Note: The following is one of a series of columns looking at the first road systems in Georgia and Bulloch County.
In 1763, the Georgia Legislature authorized William Thompson and Thomas McCall to run a line of "stage carriages" between Savannah and Augusta for 10 years. The service wasn't successful.
Then, the Georgia Legislature gave Nathaniel Twining, Thomas Davis and Joseph Grant a license for a stagecoach line between Savannah and Augusta for 10 years starting in 1796. They were, apparently, successful.
Records show that these stagecoaches were pulled by four horses, and carried up to nine passengers. The driver sat on a seat up front, and on top of the coach was a luggage rack. On the back of the coach was another larger trunk platform.
According to the "Columbia Museum and Savannah Advertiser," Twinning's "Savannah and Augusta Stage," as it was known, started from Major Brown's Boarding House in Savannah and started at Mrs. McLaw's Boarding House in Augusta.
The Savannah to Augusta fares were $8 per passenger, and 14 pounds of luggage included. There was a surcharge of 3 ½ cents per extra pound of extra luggage assessed. "Way Passengers," or those riding in between the two cities, were charged 4 cents per mile.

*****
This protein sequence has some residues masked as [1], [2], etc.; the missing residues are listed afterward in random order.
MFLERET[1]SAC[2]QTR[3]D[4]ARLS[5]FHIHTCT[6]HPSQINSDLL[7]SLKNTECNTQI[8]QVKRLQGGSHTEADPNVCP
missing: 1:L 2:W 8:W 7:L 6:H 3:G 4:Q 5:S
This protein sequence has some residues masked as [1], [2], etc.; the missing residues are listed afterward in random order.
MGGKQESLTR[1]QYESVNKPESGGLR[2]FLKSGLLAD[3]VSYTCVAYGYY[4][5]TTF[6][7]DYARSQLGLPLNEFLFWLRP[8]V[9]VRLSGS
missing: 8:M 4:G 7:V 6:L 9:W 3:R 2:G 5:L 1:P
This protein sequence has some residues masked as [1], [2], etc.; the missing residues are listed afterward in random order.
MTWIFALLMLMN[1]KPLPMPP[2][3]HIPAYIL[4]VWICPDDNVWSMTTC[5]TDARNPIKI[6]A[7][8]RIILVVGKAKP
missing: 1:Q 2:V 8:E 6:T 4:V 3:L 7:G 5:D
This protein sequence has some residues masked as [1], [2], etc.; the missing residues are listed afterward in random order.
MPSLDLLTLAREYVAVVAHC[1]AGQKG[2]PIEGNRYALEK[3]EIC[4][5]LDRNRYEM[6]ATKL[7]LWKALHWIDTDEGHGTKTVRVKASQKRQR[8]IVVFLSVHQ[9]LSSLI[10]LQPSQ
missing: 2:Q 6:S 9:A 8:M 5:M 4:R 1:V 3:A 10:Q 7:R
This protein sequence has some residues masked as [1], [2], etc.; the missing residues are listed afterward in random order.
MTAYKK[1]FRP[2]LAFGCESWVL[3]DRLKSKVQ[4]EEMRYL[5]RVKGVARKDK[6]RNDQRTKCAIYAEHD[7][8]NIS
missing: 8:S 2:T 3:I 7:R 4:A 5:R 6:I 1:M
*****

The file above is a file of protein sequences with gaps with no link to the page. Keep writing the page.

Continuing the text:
As they passed through the Savannah River countryside, the first two roads they traveled on were the Old Augusta Road, also known as "The Great Road," and the Old Louisville Road, which stopped at what was for a while Georgia's capital.
According to the Columbia Museum and Savannah Advertiser, the stage would leave Major Brown's Boarding House (in Savannah) every Tuesday at 9 a.m., and would leave Mrs. McLaw's Boarding House (in Augusta) every Saturday at 5 a.m.
Then in 1800, the paper announced a new ownership of the stage line, which would now be run by William and Joseph Grant.
Renamed the "Savannah and Augusta Line of Stages," the fares were raised to $9 per person, and the extra luggage surcharge was raised to 7 cents per extra pound.
The schedule changed as well: the stage departed Savannah at 1 p.m. on Tuesday, and the stage left Augusta in the early morning on Monday.
Roger Allen is a local lover of history. Allen provides a brief look each week at the area's past. Email Roger at firstname.lastname@example.org.